Rule 42.20. This rule sets forth the general conduct of petition and motion practice before the Board. For example, Rule 42.20(a) requires that "relief, other than a petition to institute a trial, must be requested in the form of a motion." The requirement for a motion notwithstanding, the Board has held that even where a party does not file a formal motion, it can exercise discretion to treat any request as a motion.[10] Rule 42.20(b), discussed in further detail in "Prior Authorization," below, provides in part that "[a] motion will not be entered absent Board authorization." Rule 42.20(c) places the burden of proof on the moving party. "A motion that fails to justify the relief on its face could be dismissed or denied without regard to subsequent briefing."[11] Finally, Rule 42.20(d) provides that "[t]he Board may order briefing on any issue" appropriate for a final written determination on patentability.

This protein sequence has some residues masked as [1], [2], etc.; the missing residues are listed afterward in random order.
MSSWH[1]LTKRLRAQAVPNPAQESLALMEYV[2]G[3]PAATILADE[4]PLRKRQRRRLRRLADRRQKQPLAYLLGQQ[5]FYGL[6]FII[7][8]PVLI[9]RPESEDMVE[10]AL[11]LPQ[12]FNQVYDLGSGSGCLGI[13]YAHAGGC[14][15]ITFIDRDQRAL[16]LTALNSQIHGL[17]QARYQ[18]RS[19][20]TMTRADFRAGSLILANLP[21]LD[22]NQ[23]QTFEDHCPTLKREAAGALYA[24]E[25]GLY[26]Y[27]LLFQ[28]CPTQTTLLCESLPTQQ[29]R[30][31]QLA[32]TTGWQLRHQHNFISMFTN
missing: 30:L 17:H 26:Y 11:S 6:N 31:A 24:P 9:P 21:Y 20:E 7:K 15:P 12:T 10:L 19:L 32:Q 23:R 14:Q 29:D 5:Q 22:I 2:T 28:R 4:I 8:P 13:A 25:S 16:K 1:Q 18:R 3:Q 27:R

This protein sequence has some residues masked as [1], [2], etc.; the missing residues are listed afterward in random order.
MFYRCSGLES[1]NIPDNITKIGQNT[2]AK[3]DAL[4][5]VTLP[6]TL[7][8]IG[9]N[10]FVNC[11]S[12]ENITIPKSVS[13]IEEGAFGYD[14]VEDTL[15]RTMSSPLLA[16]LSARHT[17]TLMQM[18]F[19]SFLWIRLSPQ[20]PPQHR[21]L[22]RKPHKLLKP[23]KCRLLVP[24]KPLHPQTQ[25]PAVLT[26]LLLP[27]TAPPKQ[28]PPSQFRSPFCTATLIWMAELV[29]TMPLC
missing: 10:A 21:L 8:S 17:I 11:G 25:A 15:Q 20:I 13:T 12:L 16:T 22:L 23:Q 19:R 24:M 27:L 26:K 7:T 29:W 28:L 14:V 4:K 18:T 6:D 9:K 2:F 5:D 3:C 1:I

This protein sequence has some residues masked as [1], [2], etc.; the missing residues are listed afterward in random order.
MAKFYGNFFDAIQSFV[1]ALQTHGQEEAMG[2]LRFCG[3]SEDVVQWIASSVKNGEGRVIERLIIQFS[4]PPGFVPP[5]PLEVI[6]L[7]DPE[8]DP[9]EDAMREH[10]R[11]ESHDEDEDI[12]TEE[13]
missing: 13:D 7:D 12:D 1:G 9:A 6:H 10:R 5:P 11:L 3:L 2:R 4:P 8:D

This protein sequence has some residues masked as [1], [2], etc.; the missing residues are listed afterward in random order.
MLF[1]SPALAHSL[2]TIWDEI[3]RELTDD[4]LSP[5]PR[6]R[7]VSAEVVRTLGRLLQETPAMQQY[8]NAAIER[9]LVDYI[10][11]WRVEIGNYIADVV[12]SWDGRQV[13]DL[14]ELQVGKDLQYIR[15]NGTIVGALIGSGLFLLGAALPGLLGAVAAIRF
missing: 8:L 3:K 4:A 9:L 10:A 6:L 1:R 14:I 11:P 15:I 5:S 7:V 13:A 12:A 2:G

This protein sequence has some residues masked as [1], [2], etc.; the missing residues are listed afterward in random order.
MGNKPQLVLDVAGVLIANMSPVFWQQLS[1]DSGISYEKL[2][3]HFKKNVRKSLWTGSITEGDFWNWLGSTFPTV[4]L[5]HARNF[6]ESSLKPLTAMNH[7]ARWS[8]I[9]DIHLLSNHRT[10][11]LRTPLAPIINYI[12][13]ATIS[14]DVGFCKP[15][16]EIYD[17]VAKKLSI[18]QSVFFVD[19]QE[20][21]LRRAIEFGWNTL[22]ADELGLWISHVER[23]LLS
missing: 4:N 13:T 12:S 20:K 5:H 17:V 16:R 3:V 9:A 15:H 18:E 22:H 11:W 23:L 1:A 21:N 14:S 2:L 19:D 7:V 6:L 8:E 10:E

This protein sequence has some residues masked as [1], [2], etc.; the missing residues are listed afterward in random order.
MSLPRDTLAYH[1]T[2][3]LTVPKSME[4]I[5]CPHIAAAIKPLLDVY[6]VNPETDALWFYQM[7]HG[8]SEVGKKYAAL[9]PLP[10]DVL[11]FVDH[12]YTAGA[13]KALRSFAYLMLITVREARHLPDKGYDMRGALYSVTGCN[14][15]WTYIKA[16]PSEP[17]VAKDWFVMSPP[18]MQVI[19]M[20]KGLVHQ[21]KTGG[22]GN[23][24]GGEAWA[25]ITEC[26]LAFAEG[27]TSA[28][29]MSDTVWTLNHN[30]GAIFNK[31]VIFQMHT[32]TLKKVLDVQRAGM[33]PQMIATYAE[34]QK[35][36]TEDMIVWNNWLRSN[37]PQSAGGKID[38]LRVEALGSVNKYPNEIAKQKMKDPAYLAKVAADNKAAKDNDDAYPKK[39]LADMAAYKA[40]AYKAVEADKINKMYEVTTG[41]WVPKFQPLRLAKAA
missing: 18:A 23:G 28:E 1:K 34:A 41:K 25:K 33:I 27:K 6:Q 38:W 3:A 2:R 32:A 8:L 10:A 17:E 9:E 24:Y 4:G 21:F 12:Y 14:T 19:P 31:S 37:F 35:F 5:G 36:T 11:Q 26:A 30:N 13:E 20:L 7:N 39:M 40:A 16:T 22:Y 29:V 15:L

Rule 42.21. As discussed in more detail in "Notice and Basis for Relief," below, this rule sets forth the requirements for notice and states the basis for the relief sought in a particular petition or motion.[12] "[F]ailure to provide sufficient notice of request for relief or providing basis will result in denial of the relief requested."[13]